As a young person growing up in New Zealand I remember repeatedly asking my parents the question, “What am I supposed to do in life?” They took me to Careers Nights put on by the school but I agonized for years over this vocational question.
After I embarked on theological training and began to serve as a church pastor, the question continued to confront me and, while I was acquiring a sizeable bank of experience and a rich treasury of guidance principles, the elusive challenge of discernment has never been easy.
I would be rich if I had been given $50 for every time someone asked me the question (or a variation of it): “How can I discover God’s will for my life or in this situation?” As a pastor, this is the question I have been asked more than any other. Sharing the weight of this question and its consequences has been a significant part of the privilege of being a pastor.
When my vocational journey took a new twist in which I served as a consultant with Australian Baptist Churches, I came to see that the issue of corporate discernment is pivotal to local churches and denominations in discovering their unique personality and mission.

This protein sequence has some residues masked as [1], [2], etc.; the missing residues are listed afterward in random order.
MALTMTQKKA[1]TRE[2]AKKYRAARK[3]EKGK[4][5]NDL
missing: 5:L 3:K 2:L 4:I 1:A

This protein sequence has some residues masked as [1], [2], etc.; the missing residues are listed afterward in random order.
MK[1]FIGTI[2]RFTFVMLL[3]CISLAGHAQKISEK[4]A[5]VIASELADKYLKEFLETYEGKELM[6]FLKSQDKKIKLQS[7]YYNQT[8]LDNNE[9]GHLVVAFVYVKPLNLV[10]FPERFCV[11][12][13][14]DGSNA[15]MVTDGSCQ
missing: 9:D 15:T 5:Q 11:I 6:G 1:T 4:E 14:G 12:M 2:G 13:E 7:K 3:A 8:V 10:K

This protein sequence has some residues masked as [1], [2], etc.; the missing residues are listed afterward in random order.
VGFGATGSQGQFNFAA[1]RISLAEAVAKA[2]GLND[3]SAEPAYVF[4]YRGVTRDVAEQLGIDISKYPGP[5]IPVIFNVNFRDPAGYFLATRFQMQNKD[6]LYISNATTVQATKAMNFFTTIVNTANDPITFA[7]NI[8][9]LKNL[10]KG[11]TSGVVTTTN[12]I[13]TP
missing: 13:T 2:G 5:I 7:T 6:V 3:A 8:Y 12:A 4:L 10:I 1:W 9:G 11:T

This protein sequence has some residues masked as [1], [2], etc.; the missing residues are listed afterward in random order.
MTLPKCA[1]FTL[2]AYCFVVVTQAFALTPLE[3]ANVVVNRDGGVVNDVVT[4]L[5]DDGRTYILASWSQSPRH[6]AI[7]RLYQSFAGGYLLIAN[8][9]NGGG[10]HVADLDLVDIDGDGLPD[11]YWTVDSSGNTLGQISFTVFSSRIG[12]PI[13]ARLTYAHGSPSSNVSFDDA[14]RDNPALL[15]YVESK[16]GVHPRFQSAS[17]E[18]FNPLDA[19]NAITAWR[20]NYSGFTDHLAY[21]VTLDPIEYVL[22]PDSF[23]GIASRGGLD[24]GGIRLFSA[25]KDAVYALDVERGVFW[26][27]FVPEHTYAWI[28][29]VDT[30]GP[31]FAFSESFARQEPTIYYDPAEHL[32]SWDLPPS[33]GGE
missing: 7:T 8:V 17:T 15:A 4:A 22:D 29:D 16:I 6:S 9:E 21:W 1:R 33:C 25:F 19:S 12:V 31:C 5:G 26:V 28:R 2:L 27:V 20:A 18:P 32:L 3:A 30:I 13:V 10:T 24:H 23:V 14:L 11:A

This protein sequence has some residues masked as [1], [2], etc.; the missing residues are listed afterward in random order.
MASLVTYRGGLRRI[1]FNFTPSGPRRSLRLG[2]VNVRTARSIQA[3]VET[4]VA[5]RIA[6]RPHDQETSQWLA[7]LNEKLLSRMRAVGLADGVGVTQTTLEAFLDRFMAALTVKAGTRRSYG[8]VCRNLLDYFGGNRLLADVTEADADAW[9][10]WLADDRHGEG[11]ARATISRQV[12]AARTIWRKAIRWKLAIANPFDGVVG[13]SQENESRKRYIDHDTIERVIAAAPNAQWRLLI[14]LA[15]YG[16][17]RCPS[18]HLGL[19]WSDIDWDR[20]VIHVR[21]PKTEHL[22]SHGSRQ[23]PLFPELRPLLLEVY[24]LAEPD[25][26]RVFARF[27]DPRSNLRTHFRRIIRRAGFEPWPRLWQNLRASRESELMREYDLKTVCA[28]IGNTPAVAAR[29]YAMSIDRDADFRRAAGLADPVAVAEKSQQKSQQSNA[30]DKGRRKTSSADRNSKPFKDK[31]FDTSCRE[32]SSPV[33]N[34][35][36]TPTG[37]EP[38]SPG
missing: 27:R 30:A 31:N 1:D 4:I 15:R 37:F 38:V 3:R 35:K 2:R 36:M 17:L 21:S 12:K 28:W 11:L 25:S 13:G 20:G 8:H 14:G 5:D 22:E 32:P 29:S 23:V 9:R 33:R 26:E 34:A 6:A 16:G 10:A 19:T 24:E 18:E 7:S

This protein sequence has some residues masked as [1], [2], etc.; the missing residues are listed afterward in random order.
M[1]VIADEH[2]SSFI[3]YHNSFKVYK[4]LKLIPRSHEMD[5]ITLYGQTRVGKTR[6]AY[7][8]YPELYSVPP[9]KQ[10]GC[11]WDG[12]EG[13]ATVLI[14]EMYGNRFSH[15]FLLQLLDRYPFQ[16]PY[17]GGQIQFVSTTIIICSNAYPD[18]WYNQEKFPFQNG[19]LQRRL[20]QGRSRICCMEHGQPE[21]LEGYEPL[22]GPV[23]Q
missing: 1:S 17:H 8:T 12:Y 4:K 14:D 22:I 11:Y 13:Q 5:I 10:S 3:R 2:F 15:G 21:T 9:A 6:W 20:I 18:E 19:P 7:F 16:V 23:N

My path turned later in the direction of training and leadership, first as a lecturer and then as Principal of Whitley College, the Baptist College of Victoria, and I discovered that student interviews and course planning were vitally connected with matters of discernment.
In recent years I have relocated with my wife to the Arabian Peninsula and I am testing out new vocational directions. Daily we are being confronted with questions of discernment. This book, therefore, does not come as a last word on discernment because one never actually nails it as one might solve a Sudoku puzzle. The issues of discernment change from time to time and from person to person because they are about the dynamic way that God relates to each individual in their uniqueness.
This sketch of some of the main stages of my life is provided not only to give some background to the author but to acknowledge my gratitude. To my parents who loved me into life, to congregations who nurtured my faith and trusted me, to my wife Lyn and our son and daughter, Mark and Bronwyn, with whom I have shared the journey, to the Whitley and Baptist Union of Victoria communities who provided much of the context in which my calling has been shaped and to those involved in my current, freelancing and borderless vocation, I am deeply grateful.
Making Life Decisions is offered with the hope that your journey will be one of adventure and delight as “you discern what is the will of God—what is good, acceptable and perfect.” (Romans 12: 2)
Copyright © 2007 Geoff Pound Making Life Decisions